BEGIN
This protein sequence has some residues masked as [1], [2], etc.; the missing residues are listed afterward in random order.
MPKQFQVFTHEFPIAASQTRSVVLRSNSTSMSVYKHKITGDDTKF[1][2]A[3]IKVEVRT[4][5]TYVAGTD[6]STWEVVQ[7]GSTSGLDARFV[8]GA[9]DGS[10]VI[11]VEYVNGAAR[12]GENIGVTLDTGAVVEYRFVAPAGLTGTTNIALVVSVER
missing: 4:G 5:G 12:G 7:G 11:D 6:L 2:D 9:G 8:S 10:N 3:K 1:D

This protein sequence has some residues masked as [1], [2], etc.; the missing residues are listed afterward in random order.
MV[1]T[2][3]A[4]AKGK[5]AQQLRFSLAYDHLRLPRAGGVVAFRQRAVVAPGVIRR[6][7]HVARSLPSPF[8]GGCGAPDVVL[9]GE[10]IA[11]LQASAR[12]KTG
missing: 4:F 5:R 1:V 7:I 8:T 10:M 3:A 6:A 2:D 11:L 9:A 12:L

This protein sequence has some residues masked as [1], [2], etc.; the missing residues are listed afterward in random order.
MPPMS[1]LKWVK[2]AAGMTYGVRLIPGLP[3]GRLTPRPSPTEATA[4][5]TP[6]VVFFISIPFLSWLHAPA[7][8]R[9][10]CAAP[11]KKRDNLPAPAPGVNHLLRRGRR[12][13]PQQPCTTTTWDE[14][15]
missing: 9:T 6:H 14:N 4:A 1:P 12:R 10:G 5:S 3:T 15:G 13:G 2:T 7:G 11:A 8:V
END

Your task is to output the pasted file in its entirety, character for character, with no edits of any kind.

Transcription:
This protein sequence has some residues masked as [1], [2], etc.; the missing residues are listed afterward in random order.
MPKQFQVFTHEFPIAASQTRSVVLRSNSTSMSVYKHKITGDDTKF[1][2]A[3]IKVEVRT[4][5]TYVAGTD[6]STWEVVQ[7]GSTSGLDARFV[8]GA[9]DGS[10]VI[11]VEYVNGAAR[12]GENIGVTLDTGAVVEYRFVAPAGLTGTTNIALVVSVER
missing: 4:G 5:G 12:G 7:G 11:D 6:L 2:D 9:G 8:S 10:N 3:K 1:D

This protein sequence has some residues masked as [1], [2], etc.; the missing residues are listed afterward in random order.
MV[1]T[2][3]A[4]AKGK[5]AQQLRFSLAYDHLRLPRAGGVVAFRQRAVVAPGVIRR[6][7]HVARSLPSPF[8]GGCGAPDVVL[9]GE[10]IA[11]LQASAR[12]KTG
missing: 4:F 5:R 1:V 7:I 8:T 10:M 3:A 6:A 2:D 11:L 9:A 12:L

This protein sequence has some residues masked as [1], [2], etc.; the missing residues are listed afterward in random order.
MPPMS[1]LKWVK[2]AAGMTYGVRLIPGLP[3]GRLTPRPSPTEATA[4][5]TP[6]VVFFISIPFLSWLHAPA[7][8]R[9][10]CAAP[11]KKRDNLPAPAPGVNHLLRRGRR[12][13]PQQPCTTTTWDE[14][15]
missing: 9:T 6:H 14:N 4:A 1:P 12:R 10:G 5:S 3:T 15:G 13:G 2:T 7:G 11:A 8:V